Shipping expert identifies three continuing trends in packaging, along with a fourth surprising one.

Rod Gallaway, CEO

March 20, 2024

5 Min Read
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ChayTee / iStock via Getty Images Plus

At a Glance

  • Major ecommerce retailers continue sustainable packaging initiatives
  • Shift towards circular economy and plastic reduction
  • Adoption of right-sized, automated packaging

Last year may well have been a turning point in environmental sustainability across our country on both the consumer and corporate levels. The Inflation Reduction Act (IRA) was instituted with many provisions to support the transition to sustainable energy, and, according to an August 2023 McKinsey & Co. report, consumer awareness and concern about packaging sustainability continues to grow.

The biggest ecommerce companies, such as Amazon and big box retailers, have worked hard to demonstrate they’re taking packaging waste and environmental impact seriously, with initiatives from ending the use of plastic padded mailers to experimenting with not using boxes in the shipping process.

The pressure to provide more sustainable options and meet regulatory compliance while maintaining or improving operations, costs, and revenue will only increase this year, as the European Union’s (EU) Corporate Sustainability Reporting Directive takes effect. Additional policies in the US will continue to come into play as well, such as state-by-state laws penalizing the shipment of wasteful packaging.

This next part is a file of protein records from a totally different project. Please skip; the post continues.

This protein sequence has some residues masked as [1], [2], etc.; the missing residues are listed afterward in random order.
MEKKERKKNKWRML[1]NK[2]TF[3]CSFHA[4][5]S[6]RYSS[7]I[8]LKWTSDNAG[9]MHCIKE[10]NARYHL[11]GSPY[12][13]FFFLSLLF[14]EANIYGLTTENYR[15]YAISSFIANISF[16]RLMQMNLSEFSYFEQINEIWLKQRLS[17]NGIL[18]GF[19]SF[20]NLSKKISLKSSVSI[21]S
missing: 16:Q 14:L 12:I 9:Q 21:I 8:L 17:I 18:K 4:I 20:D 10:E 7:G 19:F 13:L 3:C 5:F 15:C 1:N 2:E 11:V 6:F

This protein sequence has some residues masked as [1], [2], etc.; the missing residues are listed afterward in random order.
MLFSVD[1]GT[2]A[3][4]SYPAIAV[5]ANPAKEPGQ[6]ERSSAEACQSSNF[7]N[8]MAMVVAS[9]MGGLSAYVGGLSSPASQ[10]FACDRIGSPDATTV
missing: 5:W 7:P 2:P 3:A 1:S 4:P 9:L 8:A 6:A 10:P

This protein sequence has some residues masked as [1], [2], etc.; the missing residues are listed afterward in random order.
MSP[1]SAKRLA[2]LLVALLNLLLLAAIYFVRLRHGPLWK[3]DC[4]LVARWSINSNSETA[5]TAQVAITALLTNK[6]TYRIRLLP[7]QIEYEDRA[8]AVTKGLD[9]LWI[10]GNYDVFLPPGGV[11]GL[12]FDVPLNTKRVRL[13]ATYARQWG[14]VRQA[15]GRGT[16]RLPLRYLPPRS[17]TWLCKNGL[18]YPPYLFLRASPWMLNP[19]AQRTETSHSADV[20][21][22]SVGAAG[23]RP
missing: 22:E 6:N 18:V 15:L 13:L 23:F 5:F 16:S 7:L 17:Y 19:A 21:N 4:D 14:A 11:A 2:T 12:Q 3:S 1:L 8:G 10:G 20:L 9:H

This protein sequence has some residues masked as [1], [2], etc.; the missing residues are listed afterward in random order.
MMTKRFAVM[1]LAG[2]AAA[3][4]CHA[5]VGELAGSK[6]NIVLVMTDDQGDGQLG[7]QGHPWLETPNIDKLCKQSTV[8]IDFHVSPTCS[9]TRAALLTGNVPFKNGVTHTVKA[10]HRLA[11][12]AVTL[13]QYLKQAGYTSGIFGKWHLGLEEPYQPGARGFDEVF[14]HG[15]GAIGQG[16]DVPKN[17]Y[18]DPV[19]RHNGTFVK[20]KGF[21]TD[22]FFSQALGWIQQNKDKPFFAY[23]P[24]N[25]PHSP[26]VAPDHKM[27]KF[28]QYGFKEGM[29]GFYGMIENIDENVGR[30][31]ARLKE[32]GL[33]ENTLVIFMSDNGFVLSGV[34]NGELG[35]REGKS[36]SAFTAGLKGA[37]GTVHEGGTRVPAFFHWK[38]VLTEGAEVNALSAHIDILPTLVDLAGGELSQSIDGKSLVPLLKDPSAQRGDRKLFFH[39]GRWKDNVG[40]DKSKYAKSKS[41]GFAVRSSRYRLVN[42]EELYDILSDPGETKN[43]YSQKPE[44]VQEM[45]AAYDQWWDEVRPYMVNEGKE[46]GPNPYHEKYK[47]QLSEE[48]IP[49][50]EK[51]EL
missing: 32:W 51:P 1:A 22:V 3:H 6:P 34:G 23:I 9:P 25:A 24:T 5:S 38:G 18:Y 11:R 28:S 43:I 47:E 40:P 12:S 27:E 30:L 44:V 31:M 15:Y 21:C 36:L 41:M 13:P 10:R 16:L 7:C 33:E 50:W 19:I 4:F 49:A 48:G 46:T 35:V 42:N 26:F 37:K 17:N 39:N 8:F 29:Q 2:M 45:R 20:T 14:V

Companies are looking to genuinely solve the negative environmental impacts of shipping and packaging to help meet Environmental, Social and Governance (ESG) initiatives for themselves, their partners, and their customers. This must be balanced with determining the next best steps to retain consumer loyalty while improving operations and reducing carbon emissions.

Based on my experience in the industry, I recommend looking to the consumer to inform the sustainability path forward, instead of implementing new processes and concepts that may not work for the individuals opening that package at the end of its journey.

Here are four primary trends I foresee continuing throughout 2024 in the packaging sector.

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1. Right-sized, automated packaging.

The increased recycled content in corrugated packaging is laudable and important to reduce an operation’s overall carbon footprint. However, some companies have lagged on reducing packaging size, whether due to a lack of technical capability or a lack of understanding about the importance of reducing landfills and effectively communicating to consumers that recycling and waste reduction is a priority.

All the marketing in the world about a manufacturer or retailer taking responsibility for environmental stewardship will dissolve in the face of a customer opening their package and finding relatively small items in a pre-fabricated, oversized box that is then stuffed with plastic packing materials and cannot easily be disposed of or recycled.

2024 will see a much wider adoption of right-sized, automated packaging solutions being onboarded, especially with major retailers and e     commerce companies. These technologies create on-demand boxes with the right dimensions for each order created on the warehouse line. Right-sizing lessens waste, improves the customer experience, and significantly reduces cost.

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2. Plastics and the circular economy.

The Center for International Environmental Law predicts that by 2030, plastic emissions of greenhouse gasses could reach up to 1.34 gigatons per year. We’ve already seen steps being taken toward reducing the amount of plastic filler in shipped packages and the replacement of plastic fillers with recyclable alternatives in the enterprise. The urgency to remove plastics will continue, but we will also see options being provided for the plastic fillers that are already in circulation and cannot be easily recycled.